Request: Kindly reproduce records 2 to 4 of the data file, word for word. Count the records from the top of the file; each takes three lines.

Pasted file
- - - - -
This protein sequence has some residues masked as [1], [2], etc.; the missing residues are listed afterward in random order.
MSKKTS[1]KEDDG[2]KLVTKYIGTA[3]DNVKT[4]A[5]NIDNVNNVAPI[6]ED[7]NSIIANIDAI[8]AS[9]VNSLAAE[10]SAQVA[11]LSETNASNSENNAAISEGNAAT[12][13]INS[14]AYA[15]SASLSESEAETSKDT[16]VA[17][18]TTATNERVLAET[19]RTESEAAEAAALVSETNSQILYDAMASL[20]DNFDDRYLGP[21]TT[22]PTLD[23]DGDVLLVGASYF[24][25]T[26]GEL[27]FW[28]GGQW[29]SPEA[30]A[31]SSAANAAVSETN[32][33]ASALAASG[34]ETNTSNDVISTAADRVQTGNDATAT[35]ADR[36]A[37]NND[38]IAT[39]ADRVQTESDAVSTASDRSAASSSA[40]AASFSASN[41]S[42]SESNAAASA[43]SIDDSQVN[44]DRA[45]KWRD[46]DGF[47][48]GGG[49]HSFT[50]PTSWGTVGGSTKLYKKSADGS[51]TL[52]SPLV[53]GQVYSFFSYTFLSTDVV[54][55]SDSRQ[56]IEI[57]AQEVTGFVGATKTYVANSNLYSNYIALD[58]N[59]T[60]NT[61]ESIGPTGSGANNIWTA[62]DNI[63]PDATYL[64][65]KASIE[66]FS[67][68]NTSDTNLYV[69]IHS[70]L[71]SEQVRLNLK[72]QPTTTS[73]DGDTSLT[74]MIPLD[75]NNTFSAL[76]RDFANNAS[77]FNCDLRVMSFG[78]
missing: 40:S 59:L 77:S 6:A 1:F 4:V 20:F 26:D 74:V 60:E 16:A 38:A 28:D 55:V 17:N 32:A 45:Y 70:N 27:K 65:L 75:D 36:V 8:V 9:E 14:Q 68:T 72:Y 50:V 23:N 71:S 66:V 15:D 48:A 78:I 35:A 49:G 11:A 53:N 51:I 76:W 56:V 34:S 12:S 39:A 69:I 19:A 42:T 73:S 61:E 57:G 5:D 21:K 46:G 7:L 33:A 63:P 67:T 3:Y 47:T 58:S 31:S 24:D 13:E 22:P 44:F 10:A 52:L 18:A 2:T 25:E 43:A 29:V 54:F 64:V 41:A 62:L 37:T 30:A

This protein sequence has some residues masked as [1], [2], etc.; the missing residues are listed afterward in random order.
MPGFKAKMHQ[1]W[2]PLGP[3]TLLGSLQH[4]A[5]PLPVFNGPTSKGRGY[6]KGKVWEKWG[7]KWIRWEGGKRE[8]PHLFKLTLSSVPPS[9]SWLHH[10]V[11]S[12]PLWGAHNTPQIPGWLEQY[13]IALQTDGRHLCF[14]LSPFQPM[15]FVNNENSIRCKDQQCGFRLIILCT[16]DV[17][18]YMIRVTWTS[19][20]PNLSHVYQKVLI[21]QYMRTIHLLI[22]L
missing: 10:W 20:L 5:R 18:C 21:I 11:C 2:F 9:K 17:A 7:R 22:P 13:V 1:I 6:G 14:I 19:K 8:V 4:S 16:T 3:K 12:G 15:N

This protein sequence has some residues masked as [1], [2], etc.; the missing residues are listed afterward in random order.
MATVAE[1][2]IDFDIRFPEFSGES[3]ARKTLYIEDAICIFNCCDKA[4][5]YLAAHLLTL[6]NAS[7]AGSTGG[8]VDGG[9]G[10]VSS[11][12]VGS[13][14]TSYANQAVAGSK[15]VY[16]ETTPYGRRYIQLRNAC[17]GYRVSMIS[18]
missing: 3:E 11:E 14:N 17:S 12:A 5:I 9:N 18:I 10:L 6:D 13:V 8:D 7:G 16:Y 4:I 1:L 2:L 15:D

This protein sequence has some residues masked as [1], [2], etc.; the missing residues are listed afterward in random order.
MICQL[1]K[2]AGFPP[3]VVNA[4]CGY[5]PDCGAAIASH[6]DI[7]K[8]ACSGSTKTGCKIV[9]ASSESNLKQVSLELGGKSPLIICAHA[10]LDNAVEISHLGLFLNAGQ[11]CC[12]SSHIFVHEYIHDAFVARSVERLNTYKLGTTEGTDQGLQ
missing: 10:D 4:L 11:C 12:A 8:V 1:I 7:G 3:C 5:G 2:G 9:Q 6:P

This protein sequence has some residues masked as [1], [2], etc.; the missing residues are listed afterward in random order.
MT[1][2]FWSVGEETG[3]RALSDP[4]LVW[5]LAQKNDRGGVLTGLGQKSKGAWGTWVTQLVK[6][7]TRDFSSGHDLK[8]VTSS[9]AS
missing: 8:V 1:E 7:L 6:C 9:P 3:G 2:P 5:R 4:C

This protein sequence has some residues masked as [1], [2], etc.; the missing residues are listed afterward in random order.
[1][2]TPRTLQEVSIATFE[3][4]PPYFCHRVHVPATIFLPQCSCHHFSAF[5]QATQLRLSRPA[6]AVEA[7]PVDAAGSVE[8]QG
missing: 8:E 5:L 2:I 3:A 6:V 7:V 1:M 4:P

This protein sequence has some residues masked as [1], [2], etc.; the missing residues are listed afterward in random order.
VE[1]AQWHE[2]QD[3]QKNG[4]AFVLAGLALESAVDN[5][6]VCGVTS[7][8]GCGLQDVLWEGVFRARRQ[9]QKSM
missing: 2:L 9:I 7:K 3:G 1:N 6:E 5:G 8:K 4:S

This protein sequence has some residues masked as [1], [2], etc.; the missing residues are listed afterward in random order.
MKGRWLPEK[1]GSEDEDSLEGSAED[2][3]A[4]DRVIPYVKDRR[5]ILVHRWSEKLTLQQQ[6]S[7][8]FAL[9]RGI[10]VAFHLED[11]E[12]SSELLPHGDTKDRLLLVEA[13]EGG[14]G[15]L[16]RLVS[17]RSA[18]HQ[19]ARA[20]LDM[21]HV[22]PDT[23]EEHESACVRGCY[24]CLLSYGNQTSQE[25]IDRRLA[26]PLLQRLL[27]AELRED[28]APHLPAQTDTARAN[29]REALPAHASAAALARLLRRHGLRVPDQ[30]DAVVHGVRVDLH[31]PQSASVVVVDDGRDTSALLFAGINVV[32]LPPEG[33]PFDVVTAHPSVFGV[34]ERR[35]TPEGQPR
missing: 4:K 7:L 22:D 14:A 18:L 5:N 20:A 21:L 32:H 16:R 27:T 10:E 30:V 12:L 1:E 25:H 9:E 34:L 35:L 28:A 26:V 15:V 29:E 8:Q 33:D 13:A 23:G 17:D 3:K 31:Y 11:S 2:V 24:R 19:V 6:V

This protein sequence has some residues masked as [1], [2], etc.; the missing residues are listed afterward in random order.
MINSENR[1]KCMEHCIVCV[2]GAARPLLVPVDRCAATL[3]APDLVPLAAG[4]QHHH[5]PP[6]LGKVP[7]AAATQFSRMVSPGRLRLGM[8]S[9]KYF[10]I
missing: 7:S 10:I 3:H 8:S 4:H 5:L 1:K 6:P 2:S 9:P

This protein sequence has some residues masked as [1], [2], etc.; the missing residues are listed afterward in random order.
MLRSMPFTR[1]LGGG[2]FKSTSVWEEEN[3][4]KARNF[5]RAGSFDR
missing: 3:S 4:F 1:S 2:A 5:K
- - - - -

This protein sequence has some residues masked as [1], [2], etc.; the missing residues are listed afterward in random order.
MPGFKAKMHQ[1]W[2]PLGP[3]TLLGSLQH[4]A[5]PLPVFNGPTSKGRGY[6]KGKVWEKWG[7]KWIRWEGGKRE[8]PHLFKLTLSSVPPS[9]SWLHH[10]V[11]S[12]PLWGAHNTPQIPGWLEQY[13]IALQTDGRHLCF[14]LSPFQPM[15]FVNNENSIRCKDQQCGFRLIILCT[16]DV[17][18]YMIRVTWTS[19][20]PNLSHVYQKVLI[21]QYMRTIHLLI[22]L
missing: 10:W 20:L 5:R 18:C 21:I 11:C 2:F 9:K 17:A 7:R 22:P 13:V 1:I 6:G 14:I 19:K 8:V 4:S 16:T 3:K 12:G 15:N

This protein sequence has some residues masked as [1], [2], etc.; the missing residues are listed afterward in random order.
MATVAE[1][2]IDFDIRFPEFSGES[3]ARKTLYIEDAICIFNCCDKA[4][5]YLAAHLLTL[6]NAS[7]AGSTGG[8]VDGG[9]G[10]VSS[11][12]VGS[13][14]TSYANQAVAGSK[15]VY[16]ETTPYGRRYIQLRNAC[17]GYRVSMIS[18]
missing: 3:E 11:E 14:N 17:S 12:A 5:I 9:N 18:I 10:L 6:D 13:V 8:D 7:G 16:Y 4:I 1:L 2:L 15:D

This protein sequence has some residues masked as [1], [2], etc.; the missing residues are listed afterward in random order.
MICQL[1]K[2]AGFPP[3]VVNA[4]CGY[5]PDCGAAIASH[6]DI[7]K[8]ACSGSTKTGCKIV[9]ASSESNLKQVSLELGGKSPLIICAHA[10]LDNAVEISHLGLFLNAGQ[11]CC[12]SSHIFVHEYIHDAFVARSVERLNTYKLGTTEGTDQGLQ
missing: 10:D 4:L 11:C 12:A 8:V 1:I 7:G 3:C 5:G 2:G 9:Q 6:P